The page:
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Dan Ar Braz - Héritage des Celtes CD (album) cover


Dan Ar Braz


Prog Folk

2.40 | 6 ratings

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2 stars Due to his early involvement with ALAN STIVELL and FAIRPORT CONVENTION, DAN AR BRAZ had always been associated with Breton music and, by association, with the broader Celtic community. Yet if one examines his solo output, it becomes clear that he is far from musically monogamous. From acoustic folk to progressive rock to contemporary instrumental, his eminences have been more infused with the Celtic than subjugated by it, and there is a difference. This is one of several reasons why his "Heritage des Celtes" series leaves me nonplussed.

True, the 1990s were the faux era of Celtic revival, with bromidic bloated productions trotted out ad infinitum. Sure, the Irish dancing was a delectation, but it tended to work more effectively at small scale concerts where it wasn't shamelessly on display, but rather garnished the performance, as by artists like the RANKIN FAMILY and BARRA MACNEILS, to cite a few Canadians. But I digress. I don't think the basis of AR BRAZ' studio and live collaborations under this moniker was the dancing, but it does appear to be capitalizing on the success of these mega productions. It also hands the arguably more canorous Breton tradition the short end of the stick, which might be excusable if the music wasn't the most homely blend of glossy contemporary and, well, glossy traditional. It is not at all saved by the production of DONAL LUNNY or vocals of KAREN MATHESON. In fact the latter might actually hurt, as by 1994 she was already morphing into ENYA for the mildly caffeinated.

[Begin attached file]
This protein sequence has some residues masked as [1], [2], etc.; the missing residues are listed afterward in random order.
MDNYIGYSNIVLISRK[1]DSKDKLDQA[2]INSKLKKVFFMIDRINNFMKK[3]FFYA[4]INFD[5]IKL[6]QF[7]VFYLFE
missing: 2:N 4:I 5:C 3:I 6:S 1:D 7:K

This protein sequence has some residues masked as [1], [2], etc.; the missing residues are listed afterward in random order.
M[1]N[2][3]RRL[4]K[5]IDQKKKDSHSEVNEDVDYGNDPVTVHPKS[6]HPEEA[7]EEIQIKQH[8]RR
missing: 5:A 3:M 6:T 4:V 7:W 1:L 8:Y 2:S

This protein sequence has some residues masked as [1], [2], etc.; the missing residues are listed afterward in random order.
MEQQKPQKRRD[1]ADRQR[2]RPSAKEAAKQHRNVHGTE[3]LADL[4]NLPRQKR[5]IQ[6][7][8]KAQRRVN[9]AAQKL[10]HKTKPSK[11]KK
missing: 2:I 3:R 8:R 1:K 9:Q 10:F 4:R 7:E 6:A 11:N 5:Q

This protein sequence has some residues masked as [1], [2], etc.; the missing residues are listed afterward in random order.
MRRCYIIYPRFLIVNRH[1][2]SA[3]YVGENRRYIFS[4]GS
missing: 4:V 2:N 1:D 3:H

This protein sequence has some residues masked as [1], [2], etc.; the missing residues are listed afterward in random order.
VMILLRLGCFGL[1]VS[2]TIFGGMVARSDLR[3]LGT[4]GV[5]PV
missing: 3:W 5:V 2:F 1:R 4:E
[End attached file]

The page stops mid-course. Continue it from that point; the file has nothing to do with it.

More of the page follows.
Still, this first installment of AR BRAZ' most profitable enterprise does yield some pleasures that do not require subsequent cleansing, chiefly those Gaelic numbers presumably sung by one Yann-Fanch Kemener, not coincidentally a traditional singer from Brittany. For the more upbeat, there is the skirling rush of "Green Lands". "April 3rd" sounds more like MOVING HEARTS than anything, not surprisingly given the production of Mr Lunny. And yes, "ElizIza" is a subliminally creeping beauty.

So, while all is not lost, I would not counsel this surprisingly apocryphal recording to any newcomer to DAN AR BRAZ, Celtic music, or especially Breton music. But I suppose that committed fans of this type of project, especially those with no deceased finger wagging relatives of Celtic heritage, could lend this an ear, preferably while revellng in household chores.

kenethlevine | 2/5 |


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